Fiscal Cliff: A huge policy blunder has been averted (for now), but fiscal tightening will take place. With additional negotiations to come, markets will be volatile, but long-term investors could find buying opportunities.
US Economy. The United States will maintain slow but positive growth, much like in 2012, but should not enter a new recession. Look for stronger growth as the year progresses.
Interest Rates and Inflation. The 10-year US Treasury yield should gradually rise through 2013 to 2.25%. Inflation should remain in the 2% range unless growth or oil prices spike.
Europe. The European Central Bank (EC B) changed the game by taking the risk of banking collapse off the table. But key reforms are likely a year or more away. In the meantime, growth is elusive.
China and Emerging Markets. China and emerging markets regain their growth trajectories in 2013, helping cushion any weaknesses in the United States and Europe.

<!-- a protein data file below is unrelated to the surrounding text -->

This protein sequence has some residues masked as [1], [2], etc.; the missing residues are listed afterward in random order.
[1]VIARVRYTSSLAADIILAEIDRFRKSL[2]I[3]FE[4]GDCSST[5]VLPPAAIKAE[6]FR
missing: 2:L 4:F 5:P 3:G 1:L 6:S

Risk-On/Risk-Off Redux? Markets are likely to remain volatile early in the year, but should respond more to fundamentals as clarity emerges.
US Stock Market. While risks are elevated and valuations are relatively high, we still see opportunities, particularly in US mega caps.
Global Stocks. Emerging markets offer faster growth, cheap valuations, lower inflation and relatively muted volatility.
Fixed Income. What used to be “risk free” (i.e., Treasuries) has actually become risky. Over the long-term, we suggest migrating toward credit sectors.
High Yield Bonds. Investors should consider diversifying their exposures in high yield to include loans and secured credit. The asset class continues to offer compelling yield and return potential, and default rates remain low.
Municipal Bonds. Municipal bonds offer compelling taxable equivalent yields in the face of higher taxes. Munis are unlikely to lose their taxexempt status.
Volatility. Alternative asset classes and strategies are increasingly mainstream and offer the opportunity to enhance portfolio diversification.